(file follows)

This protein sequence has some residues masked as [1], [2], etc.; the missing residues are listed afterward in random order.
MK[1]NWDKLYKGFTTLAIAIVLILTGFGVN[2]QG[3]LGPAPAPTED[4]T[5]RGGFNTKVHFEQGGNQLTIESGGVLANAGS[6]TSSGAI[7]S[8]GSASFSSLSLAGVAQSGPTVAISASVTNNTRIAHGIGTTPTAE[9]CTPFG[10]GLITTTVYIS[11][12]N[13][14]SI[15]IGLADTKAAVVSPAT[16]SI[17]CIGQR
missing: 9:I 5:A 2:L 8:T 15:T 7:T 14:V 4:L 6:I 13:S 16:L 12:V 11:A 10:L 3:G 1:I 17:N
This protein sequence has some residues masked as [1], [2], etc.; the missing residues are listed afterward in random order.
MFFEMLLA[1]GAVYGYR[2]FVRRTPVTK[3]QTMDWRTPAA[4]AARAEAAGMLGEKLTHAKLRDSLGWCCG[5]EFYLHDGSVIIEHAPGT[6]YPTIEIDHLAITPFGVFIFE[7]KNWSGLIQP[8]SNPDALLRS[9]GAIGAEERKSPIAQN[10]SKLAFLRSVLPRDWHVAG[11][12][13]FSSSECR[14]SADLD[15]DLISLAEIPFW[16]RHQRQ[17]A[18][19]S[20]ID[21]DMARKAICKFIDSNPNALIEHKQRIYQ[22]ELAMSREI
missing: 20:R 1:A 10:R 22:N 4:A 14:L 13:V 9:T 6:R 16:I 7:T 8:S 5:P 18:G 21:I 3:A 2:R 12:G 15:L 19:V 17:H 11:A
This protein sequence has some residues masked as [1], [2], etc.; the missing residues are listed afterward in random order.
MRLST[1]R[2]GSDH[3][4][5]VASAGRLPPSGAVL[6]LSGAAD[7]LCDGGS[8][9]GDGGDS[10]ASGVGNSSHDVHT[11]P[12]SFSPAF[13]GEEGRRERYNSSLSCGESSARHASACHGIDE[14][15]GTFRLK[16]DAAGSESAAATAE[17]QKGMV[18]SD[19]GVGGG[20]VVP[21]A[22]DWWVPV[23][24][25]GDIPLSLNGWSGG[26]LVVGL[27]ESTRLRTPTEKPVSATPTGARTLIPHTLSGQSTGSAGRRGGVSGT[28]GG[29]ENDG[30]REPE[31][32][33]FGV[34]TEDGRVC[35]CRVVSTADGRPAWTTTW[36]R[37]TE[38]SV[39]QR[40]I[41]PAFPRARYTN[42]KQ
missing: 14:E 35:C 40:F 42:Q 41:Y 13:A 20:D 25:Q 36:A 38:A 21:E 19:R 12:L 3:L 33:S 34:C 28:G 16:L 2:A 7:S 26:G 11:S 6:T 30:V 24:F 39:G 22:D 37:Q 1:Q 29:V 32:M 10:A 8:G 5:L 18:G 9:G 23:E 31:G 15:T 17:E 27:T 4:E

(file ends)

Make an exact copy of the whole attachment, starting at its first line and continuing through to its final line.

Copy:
This protein sequence has some residues masked as [1], [2], etc.; the missing residues are listed afterward in random order.
MK[1]NWDKLYKGFTTLAIAIVLILTGFGVN[2]QG[3]LGPAPAPTED[4]T[5]RGGFNTKVHFEQGGNQLTIESGGVLANAGS[6]TSSGAI[7]S[8]GSASFSSLSLAGVAQSGPTVAISASVTNNTRIAHGIGTTPTAE[9]CTPFG[10]GLITTTVYIS[11][12]N[13][14]SI[15]IGLADTKAAVVSPAT[16]SI[17]CIGQR
missing: 9:I 5:A 2:L 8:T 15:T 7:T 14:V 4:L 6:I 13:S 16:L 12:V 11:A 10:L 3:G 1:I 17:N
This protein sequence has some residues masked as [1], [2], etc.; the missing residues are listed afterward in random order.
MFFEMLLA[1]GAVYGYR[2]FVRRTPVTK[3]QTMDWRTPAA[4]AARAEAAGMLGEKLTHAKLRDSLGWCCG[5]EFYLHDGSVIIEHAPGT[6]YPTIEIDHLAITPFGVFIFE[7]KNWSGLIQP[8]SNPDALLRS[9]GAIGAEERKSPIAQN[10]SKLAFLRSVLPRDWHVAG[11][12][13]FSSSECR[14]SADLD[15]DLISLAEIPFW[16]RHQRQ[17]A[18][19]S[20]ID[21]DMARKAICKFIDSNPNALIEHKQRIYQ[22]ELAMSREI
missing: 20:R 1:A 10:R 22:N 4:A 14:L 13:V 9:T 6:R 16:I 7:T 8:S 5:P 18:G 21:I 3:A 2:R 12:G 15:L 19:V 17:H 11:A
This protein sequence has some residues masked as [1], [2], etc.; the missing residues are listed afterward in random order.
MRLST[1]R[2]GSDH[3][4][5]VASAGRLPPSGAVL[6]LSGAAD[7]LCDGGS[8][9]GDGGDS[10]ASGVGNSSHDVHT[11]P[12]SFSPAF[13]GEEGRRERYNSSLSCGESSARHASACHGIDE[14][15]GTFRLK[16]DAAGSESAAATAE[17]QKGMV[18]SD[19]GVGGG[20]VVP[21]A[22]DWWVPV[23][24][25]GDIPLSLNGWSGG[26]LVVGL[27]ESTRLRTPTEKPVSATPTGARTLIPHTLSGQSTGSAGRRGGVSGT[28]GG[29]ENDG[30]REPE[31][32][33]FGV[34]TEDGRVC[35]CRVVSTADGRPAWTTTW[36]R[37]TE[38]SV[39]QR[40]I[41]PAFPRARYTN[42]KQ
missing: 14:E 35:C 40:F 42:Q 41:Y 13:A 20:D 25:Q 36:A 38:A 21:E 19:R 12:L 3:L 33:S 34:C 28:G 16:L 2:A 7:S 26:G 11:S 6:T 30:V 24:F 39:G 22:D 37:Q 1:Q 29:V 32:M 10:A 8:G 5:L 18:G 9:G 23:E 31:G 15:T 17:E 27:T 4:E